For simplicity it would be hard to beat the "balloon" satellites, of which the Echo 1 was the first and most famous. On June 24, 1966, NASA launched singularly perfect specimen, the 100-foot-diameter Pageos, which looks like a giant highly polished ball bearing. Made of Mylar film 0.0005 inch thick, Pageos weighed only 120 pounds and when inflated in orbit was half a million times larger than the canister into which it had been skillfully packed. Moving in a polar orbit at an altitude of 2600 miles it is easily visible to the naked eye.
One doesn't see a lot about satelloons, besides on greg.org, so I was very surprised last night to find Echoe 1 make an appearance in JG Ballard's 1966 book The Crystal World:
Peering upward, he stared into the star filled sky. In front of him , at an elevation of forty-five degrees, he picked out the constellation Taurus and Orion. Passing them was a star of immense magnitude, a huge corona of light orne in front of it and eclipsing the smaller stars in its path. At first Sanders failed to recognize this as the Echoe satellite. Its luminosity had increased by at least tenfold, transforming the thin pinpoint of light that had burrowed across the night sky for so many faithful years into a brilliant luminary outshone only by the moon. All over Africa, from the Liberian coast to the shores of the Red Sea, it would now be visible, a vast aerial lantern fired by the same light he had seen in the jeweled flowers that afternoon. Thinking lamely that the balloon might be breaking up, forming a cloud of aluminium like a giant mirror, Dr. Sanders watched the satellite setting in the southeast.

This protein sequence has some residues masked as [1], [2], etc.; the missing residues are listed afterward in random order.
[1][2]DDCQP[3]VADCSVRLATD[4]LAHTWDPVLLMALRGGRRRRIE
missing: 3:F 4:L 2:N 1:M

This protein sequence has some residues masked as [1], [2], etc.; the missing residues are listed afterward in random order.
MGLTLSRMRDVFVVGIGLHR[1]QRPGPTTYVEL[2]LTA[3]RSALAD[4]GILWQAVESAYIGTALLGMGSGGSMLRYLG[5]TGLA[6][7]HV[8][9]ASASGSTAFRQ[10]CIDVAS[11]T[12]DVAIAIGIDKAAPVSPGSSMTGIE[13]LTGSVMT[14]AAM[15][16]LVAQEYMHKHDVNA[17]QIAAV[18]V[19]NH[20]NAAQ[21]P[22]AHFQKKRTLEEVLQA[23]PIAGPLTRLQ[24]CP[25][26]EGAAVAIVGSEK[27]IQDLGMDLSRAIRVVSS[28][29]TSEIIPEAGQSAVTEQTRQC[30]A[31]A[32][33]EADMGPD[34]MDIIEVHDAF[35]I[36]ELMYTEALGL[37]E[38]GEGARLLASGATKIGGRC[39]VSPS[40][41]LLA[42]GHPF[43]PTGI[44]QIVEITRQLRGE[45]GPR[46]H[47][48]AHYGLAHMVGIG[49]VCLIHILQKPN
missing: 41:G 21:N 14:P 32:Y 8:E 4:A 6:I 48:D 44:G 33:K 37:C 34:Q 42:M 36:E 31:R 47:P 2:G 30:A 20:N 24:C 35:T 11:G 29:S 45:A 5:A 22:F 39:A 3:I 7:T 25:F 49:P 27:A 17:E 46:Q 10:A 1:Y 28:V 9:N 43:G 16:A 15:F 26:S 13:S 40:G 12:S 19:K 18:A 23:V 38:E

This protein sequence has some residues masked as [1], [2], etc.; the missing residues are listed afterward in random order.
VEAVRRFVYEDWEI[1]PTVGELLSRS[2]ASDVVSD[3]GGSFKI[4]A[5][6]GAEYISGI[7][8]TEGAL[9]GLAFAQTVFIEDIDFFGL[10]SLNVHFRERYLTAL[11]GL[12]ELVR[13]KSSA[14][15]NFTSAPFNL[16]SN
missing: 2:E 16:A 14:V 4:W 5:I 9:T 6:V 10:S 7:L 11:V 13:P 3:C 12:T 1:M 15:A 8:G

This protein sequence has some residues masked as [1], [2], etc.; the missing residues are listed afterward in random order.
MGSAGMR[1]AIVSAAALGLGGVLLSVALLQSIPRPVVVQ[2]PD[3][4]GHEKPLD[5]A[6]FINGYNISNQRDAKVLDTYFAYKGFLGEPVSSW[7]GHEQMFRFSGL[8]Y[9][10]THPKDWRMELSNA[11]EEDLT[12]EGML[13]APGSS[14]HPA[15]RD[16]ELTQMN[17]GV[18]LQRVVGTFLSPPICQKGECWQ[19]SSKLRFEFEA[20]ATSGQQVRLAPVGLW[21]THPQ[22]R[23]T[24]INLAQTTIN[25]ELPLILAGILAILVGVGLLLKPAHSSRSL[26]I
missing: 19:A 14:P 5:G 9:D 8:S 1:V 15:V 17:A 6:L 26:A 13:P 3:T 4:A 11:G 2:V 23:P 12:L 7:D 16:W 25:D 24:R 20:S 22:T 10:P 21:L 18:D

The money to build the brick moon was raised by public subscription, and the flywheels were constructed in a remote part of the United States. The moon itself was not a simple shell of masonry, but had its interior divided into thirteen spherical chambers, in contact with each other so that "by the constant repetition of arches, we should with the least weight unite the greatest strength." However, things did not go quite according to plan. One night owing to a ground subsidence, the brick moon was accidentally launched together with all the workmen and engineers who decided that its spacious chambers made beter living quarters than their log cabins.